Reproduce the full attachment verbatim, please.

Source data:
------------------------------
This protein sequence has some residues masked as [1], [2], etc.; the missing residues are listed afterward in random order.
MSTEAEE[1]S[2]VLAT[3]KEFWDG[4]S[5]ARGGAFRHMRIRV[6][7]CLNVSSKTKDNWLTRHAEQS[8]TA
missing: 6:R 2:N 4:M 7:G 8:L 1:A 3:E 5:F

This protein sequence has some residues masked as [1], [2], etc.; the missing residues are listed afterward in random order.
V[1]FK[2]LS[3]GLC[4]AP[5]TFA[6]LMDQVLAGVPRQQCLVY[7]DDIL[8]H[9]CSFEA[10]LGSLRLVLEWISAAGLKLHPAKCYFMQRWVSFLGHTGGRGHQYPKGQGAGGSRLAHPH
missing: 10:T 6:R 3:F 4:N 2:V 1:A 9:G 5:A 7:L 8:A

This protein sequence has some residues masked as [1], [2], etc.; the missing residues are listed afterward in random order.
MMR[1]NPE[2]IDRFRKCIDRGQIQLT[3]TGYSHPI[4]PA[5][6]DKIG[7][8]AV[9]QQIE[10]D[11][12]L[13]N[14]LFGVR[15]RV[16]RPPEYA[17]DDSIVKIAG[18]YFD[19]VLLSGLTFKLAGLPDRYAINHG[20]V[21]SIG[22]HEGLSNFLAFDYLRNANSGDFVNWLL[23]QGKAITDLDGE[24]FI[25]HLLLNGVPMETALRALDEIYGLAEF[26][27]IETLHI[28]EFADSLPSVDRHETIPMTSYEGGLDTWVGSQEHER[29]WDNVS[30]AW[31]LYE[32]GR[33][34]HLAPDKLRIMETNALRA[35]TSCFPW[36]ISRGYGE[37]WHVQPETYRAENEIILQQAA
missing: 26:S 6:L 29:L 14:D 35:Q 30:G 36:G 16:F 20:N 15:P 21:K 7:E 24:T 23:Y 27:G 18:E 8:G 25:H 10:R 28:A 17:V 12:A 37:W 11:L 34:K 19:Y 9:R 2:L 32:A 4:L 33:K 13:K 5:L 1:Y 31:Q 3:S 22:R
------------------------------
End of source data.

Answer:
This protein sequence has some residues masked as [1], [2], etc.; the missing residues are listed afterward in random order.
MSTEAEE[1]S[2]VLAT[3]KEFWDG[4]S[5]ARGGAFRHMRIRV[6][7]CLNVSSKTKDNWLTRHAEQS[8]TA
missing: 6:R 2:N 4:M 7:G 8:L 1:A 3:E 5:F

This protein sequence has some residues masked as [1], [2], etc.; the missing residues are listed afterward in random order.
V[1]FK[2]LS[3]GLC[4]AP[5]TFA[6]LMDQVLAGVPRQQCLVY[7]DDIL[8]H[9]CSFEA[10]LGSLRLVLEWISAAGLKLHPAKCYFMQRWVSFLGHTGGRGHQYPKGQGAGGSRLAHPH
missing: 10:T 6:R 3:F 4:N 2:V 1:A 9:G 5:A 7:L 8:A

This protein sequence has some residues masked as [1], [2], etc.; the missing residues are listed afterward in random order.
MMR[1]NPE[2]IDRFRKCIDRGQIQLT[3]TGYSHPI[4]PA[5][6]DKIG[7][8]AV[9]QQIE[10]D[11][12]L[13]N[14]LFGVR[15]RV[16]RPPEYA[17]DDSIVKIAG[18]YFD[19]VLLSGLTFKLAGLPDRYAINHG[20]V[21]SIG[22]HEGLSNFLAFDYLRNANSGDFVNWLL[23]QGKAITDLDGE[24]FI[25]HLLLNGVPMETALRALDEIYGLAEF[26][27]IETLHI[28]EFADSLPSVDRHETIPMTSYEGGLDTWVGSQEHER[29]WDNVS[30]AW[31]LYE[32]GR[33][34]HLAPDKLRIMETNALRA[35]TSCFPW[36]ISRGYGE[37]WHVQPETYRAENEIILQQAA
missing: 26:S 6:L 29:L 14:D 35:Q 30:G 36:G 16:F 20:N 15:P 21:K 7:E 24:T 23:Y 27:G 18:E 8:G 25:H 10:R 28:A 17:V 12:A 37:W 11:L 34:K 19:Y 9:R 2:L 32:A 4:L 33:K 13:K 5:L 1:Y 31:Q 3:S 22:R